In Ohio Northern’s case, DiBiasio shared frankly that expensive benefits programs, including full post-retirement health insurance coverage and extensive retirement bonuses, added to the common post-recession budget stressors of enrollment and net tuition declines and led to structural deficits. “We quickly realized,” he noted, “that our annual budget balancing efforts were ineffective because they were too tactical and not very strategic.” His answer was to “focus on permanent bottom-line improvements” with an emphasis on cost reductions since the “ongoing revenue initiatives were helping, but not fast enough.” Under the university’s Foundation for Our Future Project umbrella, DiBiasio sought proposals for strategically targeted expense reductions and investments in people, programs, and activities “where a reasonable ROI can be expected.” All proposals had to “sustain Ohio Northern’s quality, value, outcomes, and reputation.” A review of 257 programs (111 academic and 146 administrative) and 72 institutional case studies over an aggressive 15-month timeline resulted in more than 250 recommendations. The recommendations implemented netted an approximately $10 million reduction in expenses through the discontinuation of ten academic programs (impacting only 45 or 1.5 percent of students), the elimination of 51 positions (35 by attrition), and a modest increase in the student-faculty ratio (from 11 to 13:1). Key to the success of the process was a total commitment to evaluation and decision-making transparency, with all reports, evaluations, and decisions made available to employees on a password protected portal. As further takeaways, DiBiasio noted that the project team needs freedom and responsibility, alumni should be kept informed and engaged, trustees should be informed but not involved, and presidents need to expect that “morale will move up and down” during such a process. Finally, he noted that presidents are highly likely “to eat too much when stressed.”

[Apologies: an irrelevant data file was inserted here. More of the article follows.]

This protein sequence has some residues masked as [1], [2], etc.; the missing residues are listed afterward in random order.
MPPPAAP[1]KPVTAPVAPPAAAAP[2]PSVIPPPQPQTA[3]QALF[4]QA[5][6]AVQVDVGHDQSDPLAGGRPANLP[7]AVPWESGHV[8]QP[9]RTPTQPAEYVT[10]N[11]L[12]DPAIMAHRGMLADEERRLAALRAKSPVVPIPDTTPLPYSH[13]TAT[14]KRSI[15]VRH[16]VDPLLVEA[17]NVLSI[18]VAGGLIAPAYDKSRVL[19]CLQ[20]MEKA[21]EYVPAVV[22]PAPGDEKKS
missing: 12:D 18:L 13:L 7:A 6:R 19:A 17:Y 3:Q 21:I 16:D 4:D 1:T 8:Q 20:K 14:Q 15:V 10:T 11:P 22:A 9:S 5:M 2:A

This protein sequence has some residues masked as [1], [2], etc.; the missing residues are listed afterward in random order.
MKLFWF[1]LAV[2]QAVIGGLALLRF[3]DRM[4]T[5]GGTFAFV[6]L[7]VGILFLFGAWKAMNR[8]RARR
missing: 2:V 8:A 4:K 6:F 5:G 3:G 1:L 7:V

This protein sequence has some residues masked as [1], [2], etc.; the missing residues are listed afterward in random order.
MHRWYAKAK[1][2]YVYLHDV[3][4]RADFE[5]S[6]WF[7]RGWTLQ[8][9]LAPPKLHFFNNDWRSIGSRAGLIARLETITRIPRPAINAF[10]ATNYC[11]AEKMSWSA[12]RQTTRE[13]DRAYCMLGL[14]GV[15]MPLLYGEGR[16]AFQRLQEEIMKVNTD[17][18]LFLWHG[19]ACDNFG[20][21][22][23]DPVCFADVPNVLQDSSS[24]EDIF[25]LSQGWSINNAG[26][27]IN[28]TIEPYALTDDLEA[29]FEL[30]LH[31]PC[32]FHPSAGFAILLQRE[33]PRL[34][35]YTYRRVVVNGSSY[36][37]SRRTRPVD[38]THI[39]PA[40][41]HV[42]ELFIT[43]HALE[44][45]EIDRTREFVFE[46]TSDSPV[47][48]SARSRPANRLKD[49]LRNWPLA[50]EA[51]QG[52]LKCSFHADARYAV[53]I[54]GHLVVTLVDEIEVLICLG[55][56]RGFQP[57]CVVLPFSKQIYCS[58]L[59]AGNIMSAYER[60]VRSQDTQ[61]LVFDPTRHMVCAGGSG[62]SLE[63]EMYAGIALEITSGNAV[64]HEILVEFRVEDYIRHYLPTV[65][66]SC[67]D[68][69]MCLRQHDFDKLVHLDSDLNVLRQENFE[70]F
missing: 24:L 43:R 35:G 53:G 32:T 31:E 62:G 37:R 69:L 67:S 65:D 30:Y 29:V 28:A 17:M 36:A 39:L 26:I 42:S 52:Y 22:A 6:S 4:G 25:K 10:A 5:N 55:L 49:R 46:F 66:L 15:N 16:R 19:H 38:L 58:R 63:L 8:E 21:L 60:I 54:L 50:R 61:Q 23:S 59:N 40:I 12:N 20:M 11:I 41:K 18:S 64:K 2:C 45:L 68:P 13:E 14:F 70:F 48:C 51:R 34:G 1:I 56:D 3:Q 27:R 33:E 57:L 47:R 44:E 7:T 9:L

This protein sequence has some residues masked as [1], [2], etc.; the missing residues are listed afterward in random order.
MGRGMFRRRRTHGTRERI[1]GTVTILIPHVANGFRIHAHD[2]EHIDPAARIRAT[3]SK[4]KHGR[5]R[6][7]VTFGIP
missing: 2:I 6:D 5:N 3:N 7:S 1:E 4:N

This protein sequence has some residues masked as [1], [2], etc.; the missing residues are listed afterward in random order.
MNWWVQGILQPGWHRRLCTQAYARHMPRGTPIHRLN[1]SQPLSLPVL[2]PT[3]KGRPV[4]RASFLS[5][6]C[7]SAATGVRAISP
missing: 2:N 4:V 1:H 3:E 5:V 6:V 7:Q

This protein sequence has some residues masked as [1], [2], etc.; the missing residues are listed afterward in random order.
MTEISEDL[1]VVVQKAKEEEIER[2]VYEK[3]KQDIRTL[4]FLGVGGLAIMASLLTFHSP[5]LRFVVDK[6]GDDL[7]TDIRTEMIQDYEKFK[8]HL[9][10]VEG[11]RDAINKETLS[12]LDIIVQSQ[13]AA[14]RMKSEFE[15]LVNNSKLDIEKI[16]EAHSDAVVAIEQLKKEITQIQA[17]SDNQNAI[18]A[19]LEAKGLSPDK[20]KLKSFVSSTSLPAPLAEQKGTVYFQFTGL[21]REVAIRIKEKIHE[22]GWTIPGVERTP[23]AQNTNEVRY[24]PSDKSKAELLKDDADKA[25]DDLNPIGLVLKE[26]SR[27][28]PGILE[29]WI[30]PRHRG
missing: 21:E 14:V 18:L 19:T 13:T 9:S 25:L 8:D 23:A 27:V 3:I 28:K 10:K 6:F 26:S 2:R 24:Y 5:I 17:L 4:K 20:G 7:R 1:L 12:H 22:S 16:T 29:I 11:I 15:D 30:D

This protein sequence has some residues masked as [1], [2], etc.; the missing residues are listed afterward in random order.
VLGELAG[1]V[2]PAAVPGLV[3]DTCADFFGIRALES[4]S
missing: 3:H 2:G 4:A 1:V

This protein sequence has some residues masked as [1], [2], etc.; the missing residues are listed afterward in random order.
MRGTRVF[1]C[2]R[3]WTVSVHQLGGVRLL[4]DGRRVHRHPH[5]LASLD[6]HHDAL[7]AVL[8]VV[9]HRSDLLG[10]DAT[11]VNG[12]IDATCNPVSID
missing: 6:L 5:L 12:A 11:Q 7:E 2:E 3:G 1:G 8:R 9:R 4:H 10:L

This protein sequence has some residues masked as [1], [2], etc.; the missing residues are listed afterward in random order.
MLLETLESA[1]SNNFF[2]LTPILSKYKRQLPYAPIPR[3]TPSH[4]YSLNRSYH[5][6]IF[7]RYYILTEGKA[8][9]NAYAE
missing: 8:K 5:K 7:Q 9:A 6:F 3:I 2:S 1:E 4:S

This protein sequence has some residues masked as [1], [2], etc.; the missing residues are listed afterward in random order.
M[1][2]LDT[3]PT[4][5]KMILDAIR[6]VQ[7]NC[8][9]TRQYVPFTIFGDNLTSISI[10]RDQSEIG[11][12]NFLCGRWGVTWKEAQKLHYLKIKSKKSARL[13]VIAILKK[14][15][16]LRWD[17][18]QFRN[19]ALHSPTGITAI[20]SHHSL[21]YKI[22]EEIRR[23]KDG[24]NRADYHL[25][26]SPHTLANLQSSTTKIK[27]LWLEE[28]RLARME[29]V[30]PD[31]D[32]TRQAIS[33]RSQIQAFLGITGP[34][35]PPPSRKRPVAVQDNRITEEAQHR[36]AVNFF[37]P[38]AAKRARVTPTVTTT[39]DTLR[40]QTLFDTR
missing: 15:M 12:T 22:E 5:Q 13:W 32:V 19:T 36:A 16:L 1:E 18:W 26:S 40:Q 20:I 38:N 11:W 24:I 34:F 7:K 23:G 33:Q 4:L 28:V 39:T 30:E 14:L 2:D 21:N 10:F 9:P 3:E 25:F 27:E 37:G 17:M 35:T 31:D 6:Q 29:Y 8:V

Finegold placed current initiatives in the context of Chatham’s past three decades, in which multiple waves of strategic reinvention occurred—including changing from a college to a university and becoming coeducational. “What scares me,” he admitted, “is the dramatic decline in our customer base. Competition is increasing. Pressure on aid is intensely strong.” In addition to demographic and cost pressures as well as technological change, he argued that “we all have to consider climate change” as a major factor. To start generating innovative ideas, Finegold met separately with every faculty member. But to think big, he argued, “you really need somebody to constantly think about change while the core is continuing.” He also advocated for creating a “futures group within the board” to identify objectives, the range of options, and proposal evaluation criteria. Finally, he emphasized that everything needs to be on the table—from strategic alliances to mergers and acquisitions to creating affiliate networks. “

Session Provides Insights on Mergers, Acquisitions, and Teach-Outs

During a Presidents Institute session on “Strategies for Mergers, Acquisitions, and Teach-Outs,” those who have navigated the process shared insights from their experiences.

While “optimistic about the sector as a whole,” Kasia Lundy, managing director of the consulting firm EY-Parthenon, noted that financial viability is becoming an existential concern, especially for smaller institutions hard hit by regional enrollment declines. For example, among all private nonprofit institutions “40 percent saw expense growth increase by 5 percentage points or more above revenue growth from 2012 to 2017,” and “31 percent saw cumulative decreases in fall enrollment greater than 10 percent” during the same timeframe. To allow institutions to assess their situation, Lundy and her colleagues developed the Student Educational Resources (SER) metric that “captures in a single score the percentage of existing students that a given institution can teach all the way through graduation given existing resources.” Depending on the outcomes of such risk assessments, Lundy advised that institutions consider response strategies—ranging from incremental to highly transformative, from stand alone to transformative partnerships—and to do so actively and deliberately rather than reactively.